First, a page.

Ironman 70.3 Kansas
Some of the world's most intense endurance athletes soon will be bringing their $400 wetsuits, $4,000 bikes and $161,000 incomes to Lawrence for a competition that already is commanding global attention.
Up to 1,500 athletes from 46 states and four countries are expected for the first Ironman 70.3 Kansas, where they will dive into a 1.2-mile swim, pedal through a 56-mile ride and endure a 13.1-mile run.
While the fastest competitors should finish within four hours, the Ironman's effects - financial, informational and inspirational - on the area will be expected to last far longer.
"It's bringing in 1,500 influential people from across the country," said Ryan Robinson, a triathlete and Douglas County sheriff's deputy who is organizing the event. "This is definitely a high-achiever sport, and those traits transcend over to the business world. When you're bringing those types of people to Lawrence, it's going to be a positive influence."
The event is the first of the iconic Ironman series to be conducted in Kansas, and will serve as a qualifier for the organization's world championships later this year in Florida. It also is identified as the national triathlon collegiate championships.
More than a race
Ironman 70.3 Kansas is set to begin at 6:45 a.m. June 15 at Clinton Lake, but the overarching event launches two days earlier and will encompass fitness, entertainment and other opportunities for public participation:
¢ The Ironman Sports Expo, beginning at 2 p.m. June 13 and continuing throughout the day June 14, will give athletes and officials a chance to interact with the public, including experienced and aspiring triathletes. Vendors and sponsors also will show off their products and services.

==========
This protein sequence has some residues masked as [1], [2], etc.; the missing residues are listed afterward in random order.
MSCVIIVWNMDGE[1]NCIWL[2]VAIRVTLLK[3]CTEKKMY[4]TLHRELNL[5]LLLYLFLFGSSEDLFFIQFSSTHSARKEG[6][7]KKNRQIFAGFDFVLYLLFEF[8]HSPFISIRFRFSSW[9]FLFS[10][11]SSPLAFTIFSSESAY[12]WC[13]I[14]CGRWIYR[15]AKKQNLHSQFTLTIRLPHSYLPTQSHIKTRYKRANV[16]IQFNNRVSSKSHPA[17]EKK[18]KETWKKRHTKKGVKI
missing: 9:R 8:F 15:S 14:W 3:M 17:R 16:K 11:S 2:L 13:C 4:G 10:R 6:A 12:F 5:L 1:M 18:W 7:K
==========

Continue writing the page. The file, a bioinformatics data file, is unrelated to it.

¢ An evening concert June 13. Three bands, including Poi Dog Pondering, will play on an outdoor stage in downtown Lawrence, in conjunction with the expo.
¢ Rock Chalk Run, with 5K and 10K races running north from downtown Lawrence, onto the Kansas River levee and back. As many as 600 runners and walkers are expected. The event benefits the Assists Foundation, an organization established by Bill Self, Kansas University men's basketball coach, and his wife, Cindy, to help fund a variety of youth-oriented initiatives.
The activities surrounding the main event - the half-Ironman itself - are being counted on to boost Lawrence's efforts for extending the three-year contract that starts this year.
With the hundreds of dedicated, focused and relatively high-income competitors ready to call Lawrence a temporary home, the goal is to make their stay as long and as beneficial to the community as possible, said Bob Sanner, sports director for the Lawrence Convention and Visitors Bureau.
"A race venue is a race venue is a race venue," Sanner said. "What will separate Lawrence is what happens Friday and Saturday. That's what makes the difference."
'A perfect fit'
Competitors in Ironman events - whether it's through 70.3 events, like the one set for Lawrence, or through full-length competitions - make an average income of $161,000, according to Ironman officials. Seven out of 10 are male, and 95 percent line up with post-secondary educations.
And they will be expected to spend money, whether it's for three or four nights in hotel rooms, last-minute supplies and equipment, or other retail and services while in town. Officials in Madison, Wis., say that the full Ironman conducted there generates an economic impact of at least $2 million.
"It's a perfect fit," Sanner said.
Lawrence has the event locked up for the next three years, and Ironman officials are looking forward to a long and fruitful relationship for all involved.
Steve Meckfessel, Ironman 70.3 series director, said that Lawrence could expect to reap more than simple monetary rewards from the event. There's also the matter of international exposure that the competition will bring.
"This is part of a global series of races," said Meckfessel, who became familiar with Lawrence while he was a student at the University of Missouri and served as a student manager for Norm Stewart's basketball team in the late 1980s.
"This puts Lawrence on par, literally, with events in Cancun, or Monaco, or Singapore. We're in Australia ... so it really enhances the profile or, in some cases, just underscores the community as a great destination."